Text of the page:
LABEL   INT_ADDR        WORD AT 8*4
LABEL   INT_PTR         DWORD AT 8*4
LABEL   VIDEO_INT       WORD AT 10H*4
LABEL   PARM_PTR        DWORD AT 1DH*4
LABEL   DISK_POINTER    DWORD AT 01EH*4
LABEL   EXT_PTR         DWORD AT 01FH*4
LABEL   BOOT_LOCN       AT 7C00H


And then this one:

Code:
DATA    SEGMENT AT 40H
RS232_BASE      DW      4 DUP(?)        ; ADDRESSES OF RS232 ADAPTERS
PRINTER_BASE    DW      4 DUP(?)        ; ADDRESSES OF PRINTERS
EQUIP_FLAG      DW      ?               ; INSTALLED HARDWARE
MFG_TST         DB      ?  
; ...
DATA    ENDS

like this:

Code:
VIRTUAL AT 0
; Note: these labels refer to offsets in segment 40h
RS232_BASE      DW      4 DUP(?)        ; ADDRESSES OF RS232 ADAPTERS
PRINTER_BASE    DW      4 DUP(?)        ; ADDRESSES OF PRINTERS
EQUIP_FLAG      DW      ?               ; INSTALLED HARDWARE
MFG_TST         DB      ?
; ...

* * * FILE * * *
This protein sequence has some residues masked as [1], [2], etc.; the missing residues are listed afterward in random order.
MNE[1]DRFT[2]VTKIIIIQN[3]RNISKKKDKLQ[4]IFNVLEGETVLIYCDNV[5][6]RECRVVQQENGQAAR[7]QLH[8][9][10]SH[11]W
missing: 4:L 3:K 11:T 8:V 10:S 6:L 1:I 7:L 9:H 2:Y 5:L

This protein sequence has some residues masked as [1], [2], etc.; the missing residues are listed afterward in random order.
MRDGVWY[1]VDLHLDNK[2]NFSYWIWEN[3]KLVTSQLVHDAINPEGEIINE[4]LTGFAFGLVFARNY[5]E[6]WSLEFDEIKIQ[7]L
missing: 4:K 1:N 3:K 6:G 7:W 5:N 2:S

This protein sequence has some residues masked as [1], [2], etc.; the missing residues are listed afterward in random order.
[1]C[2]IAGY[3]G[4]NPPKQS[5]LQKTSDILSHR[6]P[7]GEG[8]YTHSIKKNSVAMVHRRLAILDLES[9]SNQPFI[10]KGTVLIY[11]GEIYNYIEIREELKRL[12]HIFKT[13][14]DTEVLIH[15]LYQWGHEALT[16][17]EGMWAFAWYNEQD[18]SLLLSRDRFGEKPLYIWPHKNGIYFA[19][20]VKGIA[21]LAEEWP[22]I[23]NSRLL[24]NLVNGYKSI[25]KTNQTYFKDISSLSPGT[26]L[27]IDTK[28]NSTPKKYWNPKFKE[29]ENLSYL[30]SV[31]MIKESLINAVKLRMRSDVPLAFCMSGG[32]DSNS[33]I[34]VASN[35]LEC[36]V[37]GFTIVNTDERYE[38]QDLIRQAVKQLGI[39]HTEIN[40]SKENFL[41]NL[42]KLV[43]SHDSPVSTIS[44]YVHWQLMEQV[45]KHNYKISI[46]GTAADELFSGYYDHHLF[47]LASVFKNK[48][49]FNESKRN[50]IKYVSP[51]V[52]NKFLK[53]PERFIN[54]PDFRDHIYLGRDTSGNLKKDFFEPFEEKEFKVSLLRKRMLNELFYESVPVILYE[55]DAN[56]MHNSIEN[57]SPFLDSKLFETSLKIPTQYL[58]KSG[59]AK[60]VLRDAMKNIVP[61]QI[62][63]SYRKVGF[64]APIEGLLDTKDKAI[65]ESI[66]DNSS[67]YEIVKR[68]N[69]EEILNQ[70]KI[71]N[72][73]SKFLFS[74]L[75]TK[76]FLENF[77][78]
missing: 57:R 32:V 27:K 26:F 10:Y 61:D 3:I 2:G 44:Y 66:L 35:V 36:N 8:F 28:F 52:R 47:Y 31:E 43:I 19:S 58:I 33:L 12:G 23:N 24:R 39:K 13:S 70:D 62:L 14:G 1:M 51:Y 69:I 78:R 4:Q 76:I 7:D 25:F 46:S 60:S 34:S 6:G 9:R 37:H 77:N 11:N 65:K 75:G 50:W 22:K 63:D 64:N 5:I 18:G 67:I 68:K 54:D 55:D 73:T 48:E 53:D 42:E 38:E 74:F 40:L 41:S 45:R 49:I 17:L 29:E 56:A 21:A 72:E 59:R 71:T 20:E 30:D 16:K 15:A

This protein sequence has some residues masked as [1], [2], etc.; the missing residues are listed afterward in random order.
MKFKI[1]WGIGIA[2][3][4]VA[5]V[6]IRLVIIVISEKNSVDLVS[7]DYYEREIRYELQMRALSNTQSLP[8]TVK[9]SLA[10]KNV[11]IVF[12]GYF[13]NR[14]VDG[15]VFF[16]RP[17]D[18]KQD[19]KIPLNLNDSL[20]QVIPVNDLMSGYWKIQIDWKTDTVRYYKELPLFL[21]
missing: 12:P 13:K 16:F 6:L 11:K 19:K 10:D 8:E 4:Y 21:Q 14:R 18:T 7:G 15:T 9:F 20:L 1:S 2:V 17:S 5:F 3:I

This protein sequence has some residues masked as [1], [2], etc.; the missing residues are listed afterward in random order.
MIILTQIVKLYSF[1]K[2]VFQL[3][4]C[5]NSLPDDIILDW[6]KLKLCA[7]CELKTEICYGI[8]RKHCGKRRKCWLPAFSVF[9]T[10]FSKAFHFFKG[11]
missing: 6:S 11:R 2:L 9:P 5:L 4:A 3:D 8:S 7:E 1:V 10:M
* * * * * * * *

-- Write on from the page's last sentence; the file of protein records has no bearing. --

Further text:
END VIRTUAL



When looking at this thread I had a thought that I could perhaps create a variant of my x86 macros for fasm g that would handle this syntax, and then you could reassemble this entire source with fasm g after only adding a single INCLUDE line on top. I think it would be quite easy to do (with ELEMENT-based segmented addresses the bracket-less memory operand would be distinguished from an absolute value and the right segment prefix could be chosen after extracting the segment number from ELEMENT metadata). But when I look at this syntax I also recall all the reasons I had for hating it, so I'm not jumping to it. Wink
Post 13 Dec 2015, 12:39
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ACP



Joined: 23 Sep 2006
Posts: 196
First of all I suggest you read Bios Disassembly Ninjutsu book http://www.amazon.com/BIOS-Disassembly-Ninjutsu-Uncovered/dp/1931769605

The author released some time ago PDF version of it.

Secondly the assembler used is old version of MASM. You may download old MASM versions here for example: https://winworldpc.com/

It can't be in NASM syntax due to its age.